These five interior redesign techniques are essential to creating a warm, welcoming atmosphere that your friends and family will love.
Have you gotten tired of looking at the same living room layout day in and day out? Or maybe you’ve tried to rearrange your bathroom but can’t quite figure it out?
Interior redesign may be precisely the answer you need.
Interior redesign uses the existing furniture, art, and accessories in your space to create a masterpiece. When you properly understand these principles, you’ll be able to transform any space to look fabulous. Whether you know it or not, you know what it feels like when you walk into a well-designed room. You can sense how everything feels cohesive and captivating. Fortunately, you can achieve that effect in your own home with a bit of knowledge and practice. Keep reading for our comprehensive list of the top 5 interior redesign principles to make your home look beautiful.
Repeating elements such as color, shape, or texture can unify a space and create a consistent visual experience. Mismatching carpets, different color schemes, or window curtains all create confusion in a room. We once worked on a cottage that had undergone multiple renovations, resulting in a hodge-podge of window-frame styles and heights. There was no budget to fix them all, so we had to develop a cost-effective solution. By drawing a 1.2-meter-high line around the room and painting the walls in a light color, we revitalized the space’s feel. Immediately the eye was drawn to the consistent, repeating bands of color encircling the room, not the inconsistent landscape of the windows. Paint, tiles, carpet, and wallpaper are all effortless ways to create repetition.
The definition of balance is “the even distribution of weight leading to steadiness or evenness.” A balanced design does exactly that; it creates equality and symmetry that the eye loves. But as with most of these principles, if you apply them too rigidly, it can become tiresome. Enhance your balance with other aspects of design to make it a little less formal.
To do this at home, find the focal point of your space, which could be a TV, a fireplace, or a large piece of art. Then evenly arrange objects on either side. Make sure these are either identical or of equal visual “weight” (weight depends on size, color, and texture, e.g., black has more weight than grey). Keep reading for a quick breakdown of how these types of balance work.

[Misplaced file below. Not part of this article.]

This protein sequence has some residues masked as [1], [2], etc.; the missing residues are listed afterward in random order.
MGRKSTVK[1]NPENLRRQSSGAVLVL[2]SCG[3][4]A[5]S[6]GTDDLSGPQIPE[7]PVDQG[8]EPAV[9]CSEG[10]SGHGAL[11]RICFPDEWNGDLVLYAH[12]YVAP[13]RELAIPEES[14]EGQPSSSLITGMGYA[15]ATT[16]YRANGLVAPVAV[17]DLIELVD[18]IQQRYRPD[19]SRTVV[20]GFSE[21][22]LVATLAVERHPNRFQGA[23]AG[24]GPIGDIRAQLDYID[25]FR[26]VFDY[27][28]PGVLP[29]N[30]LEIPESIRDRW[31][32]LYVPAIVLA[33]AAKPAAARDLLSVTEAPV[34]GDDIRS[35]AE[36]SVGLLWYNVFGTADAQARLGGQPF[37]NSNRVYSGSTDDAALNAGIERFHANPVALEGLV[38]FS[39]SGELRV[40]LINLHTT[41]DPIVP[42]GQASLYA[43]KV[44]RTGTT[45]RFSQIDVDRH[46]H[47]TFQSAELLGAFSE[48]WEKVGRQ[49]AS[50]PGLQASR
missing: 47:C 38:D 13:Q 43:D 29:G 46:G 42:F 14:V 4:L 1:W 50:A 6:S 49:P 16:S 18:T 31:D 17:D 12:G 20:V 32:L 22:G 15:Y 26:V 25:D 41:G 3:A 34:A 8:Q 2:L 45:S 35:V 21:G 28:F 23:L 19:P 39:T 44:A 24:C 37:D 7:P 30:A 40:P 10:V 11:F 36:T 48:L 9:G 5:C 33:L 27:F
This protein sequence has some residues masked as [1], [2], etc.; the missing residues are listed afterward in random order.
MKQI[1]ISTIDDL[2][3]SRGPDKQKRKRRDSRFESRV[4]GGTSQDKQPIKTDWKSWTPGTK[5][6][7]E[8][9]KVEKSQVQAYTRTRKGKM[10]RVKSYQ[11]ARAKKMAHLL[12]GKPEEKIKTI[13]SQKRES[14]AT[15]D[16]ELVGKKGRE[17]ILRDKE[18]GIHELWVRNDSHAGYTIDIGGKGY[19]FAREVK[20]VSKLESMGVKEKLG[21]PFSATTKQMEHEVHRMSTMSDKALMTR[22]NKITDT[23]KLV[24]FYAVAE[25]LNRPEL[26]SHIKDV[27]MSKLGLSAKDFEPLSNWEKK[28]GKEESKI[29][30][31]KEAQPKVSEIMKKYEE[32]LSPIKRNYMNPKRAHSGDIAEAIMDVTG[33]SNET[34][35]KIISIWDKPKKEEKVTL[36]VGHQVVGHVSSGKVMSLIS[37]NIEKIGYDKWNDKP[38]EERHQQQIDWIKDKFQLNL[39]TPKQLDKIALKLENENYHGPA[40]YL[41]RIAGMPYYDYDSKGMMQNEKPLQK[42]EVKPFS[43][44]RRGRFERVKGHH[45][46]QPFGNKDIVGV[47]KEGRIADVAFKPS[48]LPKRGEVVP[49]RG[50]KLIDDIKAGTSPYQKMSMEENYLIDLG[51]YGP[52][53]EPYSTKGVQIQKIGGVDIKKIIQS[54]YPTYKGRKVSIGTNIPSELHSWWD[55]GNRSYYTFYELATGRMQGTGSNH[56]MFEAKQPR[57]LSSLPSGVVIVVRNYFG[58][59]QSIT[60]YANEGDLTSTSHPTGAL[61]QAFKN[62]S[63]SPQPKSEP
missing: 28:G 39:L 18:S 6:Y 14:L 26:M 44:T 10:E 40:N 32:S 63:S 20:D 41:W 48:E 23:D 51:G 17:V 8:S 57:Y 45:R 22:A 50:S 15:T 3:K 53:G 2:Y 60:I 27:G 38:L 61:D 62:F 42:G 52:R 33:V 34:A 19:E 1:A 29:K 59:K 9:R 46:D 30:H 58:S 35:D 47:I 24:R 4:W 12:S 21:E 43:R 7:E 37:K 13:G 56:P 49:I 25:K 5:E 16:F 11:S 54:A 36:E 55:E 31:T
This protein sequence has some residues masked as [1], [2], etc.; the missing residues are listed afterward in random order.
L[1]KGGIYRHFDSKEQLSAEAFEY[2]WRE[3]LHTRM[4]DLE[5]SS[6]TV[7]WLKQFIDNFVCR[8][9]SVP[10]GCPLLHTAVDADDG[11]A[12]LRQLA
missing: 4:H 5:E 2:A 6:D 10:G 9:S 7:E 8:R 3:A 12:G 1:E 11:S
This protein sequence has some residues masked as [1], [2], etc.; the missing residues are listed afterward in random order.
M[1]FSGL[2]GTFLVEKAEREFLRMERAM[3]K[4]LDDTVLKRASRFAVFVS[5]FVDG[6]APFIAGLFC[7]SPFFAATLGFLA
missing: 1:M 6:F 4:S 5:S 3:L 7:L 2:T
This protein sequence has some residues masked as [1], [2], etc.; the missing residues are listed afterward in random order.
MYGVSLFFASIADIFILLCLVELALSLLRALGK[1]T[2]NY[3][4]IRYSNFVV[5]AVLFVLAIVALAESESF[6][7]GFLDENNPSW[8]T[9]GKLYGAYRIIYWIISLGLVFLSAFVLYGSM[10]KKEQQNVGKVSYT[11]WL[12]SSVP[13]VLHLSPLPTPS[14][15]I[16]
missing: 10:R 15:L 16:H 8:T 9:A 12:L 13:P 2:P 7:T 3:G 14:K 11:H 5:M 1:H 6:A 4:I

Symmetrical balance typically appears in traditional interiors. You’ll often see this type of balance with the same objects repeated in the same positions on either side of a vertical axis. For example, you might remember old rooms in Victorian households where each side of a room is an exact mirror of the other. This symmetry also reflects the human form, which is why we’re innately comfortable in a balanced setting.
Asymmetrical balance is more appropriate with home redesign these days. You can achieve this perspective with some different objects with equal visual weight or eye attraction. Asymmetrical balance is more casual and less contrived in feeling but more challenging to achieve. Asymmetry suggests movement and leads to more lively interiors.
Radial symmetry is when all the elements of a design exist around a center point. A spiral staircase is also an excellent example of radial balance. Though not often employed in interiors, it can provide an interesting counterpoint if used appropriately.
This principle puts a person at ease within their environment and creates unity, thereby eliminating any disquiet feelings. Harmony, in a sense, provides the “full stop” to any interior design – when harmony is in effect, space should feel complete because all its parts relate to and complement each other. This feeling results from balance, scale, proportion, and repetition, all in the right amounts. Harmony is the measure by which we judge whether space works or not.
Scale refers to the relationship between two or more objects. This design principle is critical in architecture as these disciplines work with several standardized measurements, including bench heights, hallway widths, and chair sizes. Offsetting these standard-sized elements with other elements in differing sizes and heights can create enjoyable visual interest in a space. When applying this principle to a simple design, we particularly enjoy playing with the size and scale of artworks, plants, and negative spaces. These areas offer a relatively simple way to give the eye something interesting to highlight.
Proportion usually goes hand in hand with scale but is subtly different. Where scale describes the comparison of objects to one another, the ratio is more about how furniture and things look in space and concerning one another. Getting proportion right is tricky and is quite often attributed to someone having an “eye for design” that results in a feeling of comfort and harmony. Try using proportion in your home to create a visual hierarchy that emphasizes some features while disguising others.
The Right Interior Redesign For Your Home
Daniel H. Houde Design was founded in 2005 as a full-service interior design firm and home staging company. Since then, we’ve created dramatic yet comfortable living spaces that reflect our clients’ unique styles all over New England – from residential to commercial clients. Although the interior design was our primary focus initially, we saw the growing need for high-quality home staging services that would stand out from the crowd.
Having design expertise allows us to assist developers with color, lighting, fixture selection, and kitchen and bathroom designs. It is a partnership we take seriously from start to finish. Contact us today for a free interior redesign consultation or view our extensive design portfolio on Instagram.